Check various news websites and you will probably find different delegate counts for the Republican primary. The discrepancy is not surprising – even the Party itself can’t tell you the delegate count at this point. The reason is that the GOP consists of thousands of state, county and district groups, most of whom have their own rules. The only thing we do know is that the final choice to represent the Republican Party for president in 2012 will be selected by the delegates at Republican National Convention at the end of August.
Here is how it works, for instance, in Georgia
Georgia will send 76 delegates to the National Convention. The Republican Party in each of the 14 Congressional districts in Georgia will have their own local conventions and select three delegates each to send the national convention. The State will then select 34 more delegates at its convention in May. These delegates are very carefully chosen and will consist of Republican Party loyals who have been heavily involved with the party for years. Competition is fierce even though participation in the National Convention will probably cost each delegate personally between $3,000 and $5,000.
The delegates selected to represent Georgia will be assigned (or ‘bound’) to candidates proportionally based on the results of the primary when they get a chance to vote at the National Convention. This means that most of the delegates will be voting for Newt in the first round. I don’t know all the state laws, but I know in Georgia that unless released by the candidate (or the candidate drops out) the delegates are required by law to vote for their assigned candidate. To fail to do so could even result in criminal charges. While the delegates are required to vote for a specific candidate during the first round of voting, many states will ‘release’ their delegates after the first or second round.
If things go smoothly one of the existing candidates will receive at least 1,144 votes and become the Republican nominee. If no candidate gets enough votes to win outright, votes continue to be taken until one candidate gets the majority. Georgia’s delegates will be required to vote for their assigned candidate through the first two rounds unless they are released by their candidate or their candidate receives less than 35% of the votes on the prior vote. Once released, the delegates can vote for any candidate. This is what Newt Gingrich and Ron Paul are hoping for.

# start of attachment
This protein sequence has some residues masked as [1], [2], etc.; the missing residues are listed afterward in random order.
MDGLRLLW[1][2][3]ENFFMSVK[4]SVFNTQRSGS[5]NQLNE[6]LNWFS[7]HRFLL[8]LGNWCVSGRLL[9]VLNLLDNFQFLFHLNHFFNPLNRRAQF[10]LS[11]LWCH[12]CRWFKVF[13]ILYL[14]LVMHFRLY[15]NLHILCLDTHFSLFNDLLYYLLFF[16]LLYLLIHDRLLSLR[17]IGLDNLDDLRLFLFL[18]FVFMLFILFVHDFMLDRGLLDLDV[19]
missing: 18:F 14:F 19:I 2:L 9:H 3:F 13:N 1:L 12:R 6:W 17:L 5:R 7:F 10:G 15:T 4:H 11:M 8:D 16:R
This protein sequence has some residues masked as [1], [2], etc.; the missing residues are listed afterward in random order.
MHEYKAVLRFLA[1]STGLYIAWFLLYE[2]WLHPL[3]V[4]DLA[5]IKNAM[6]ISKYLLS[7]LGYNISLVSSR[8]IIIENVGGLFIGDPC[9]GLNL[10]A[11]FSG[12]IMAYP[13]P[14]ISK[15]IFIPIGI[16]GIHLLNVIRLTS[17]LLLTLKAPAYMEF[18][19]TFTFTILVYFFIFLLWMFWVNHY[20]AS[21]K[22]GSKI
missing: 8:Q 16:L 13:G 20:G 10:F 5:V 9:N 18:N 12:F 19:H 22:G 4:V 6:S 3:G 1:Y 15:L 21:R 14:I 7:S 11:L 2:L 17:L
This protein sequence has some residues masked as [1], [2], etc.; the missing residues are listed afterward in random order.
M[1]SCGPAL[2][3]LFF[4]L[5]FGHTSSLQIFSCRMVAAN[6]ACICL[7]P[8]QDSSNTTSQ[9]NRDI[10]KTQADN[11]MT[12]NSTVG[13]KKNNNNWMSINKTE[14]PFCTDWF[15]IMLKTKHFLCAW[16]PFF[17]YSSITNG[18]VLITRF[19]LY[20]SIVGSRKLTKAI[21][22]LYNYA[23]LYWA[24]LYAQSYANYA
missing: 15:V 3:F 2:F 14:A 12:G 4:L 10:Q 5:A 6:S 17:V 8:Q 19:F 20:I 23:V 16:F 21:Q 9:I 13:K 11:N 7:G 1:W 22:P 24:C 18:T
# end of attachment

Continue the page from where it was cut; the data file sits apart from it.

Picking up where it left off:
Newt will not drop out
Newt wants to be president, and his campaign has released his path to victory. Step one is to simply stay in the race. This is from an e-mail blast the campaign sent out:
“Santorum needs Newt to stay in the race to deny Romney as many delegates as possible to keep him from getting the required number of delegates before the Republican National Convention in Tampa. If that happens then Romney would fail to get enough votes on the first ballot to secure the nomination. After losing the first ballot, all the delegates are released and can vote for any candidate they choose.”
This is not completely true because the state rules vary wildly – as I mentioned in Georgia the delegates are bound possibly through the first two rounds. But their plan is simple. Keep Romney from getting the 1,144 delegates required to ensure the nomination in the first round of voting, then count on Newt being able to sway enough delegates at the national convention to win the nomination. There are still others who are hoping that no candidate receives the majority during the early rounds and the GOP offers up a candidate who wasn’t even involved in the primary voting. While possible, this is the most unlikely outcome of all.
Mitt Romney hasn’t won, and even if by some counts he has 1,144 delegates nothing is certain until the national convention. There are challenges to delegate assignments in a number of states that will have to be resolved before the delegate count is certain, but if Romney ends up with well past the 1,144 number in early estimates then the outcome becomes more certain. However to get to the magic number Romney will have to win 45% of all the remaining delegates.
Fox News has an excellent overview of the whole GOP race, with results from each state along with dates for upcoming votes, poll results and estimated delegate counts. Click HERE to visit the Fox website. You can even drill down and see vote results by county and view exit polling data. CNN did a good job also – click HERE to see their scorecard.
Jason Thompson, the Georgia 7th District GOP Chairman (and an attorney) has written an excellent article that goes into much more detail, which you can find by clicking HERE.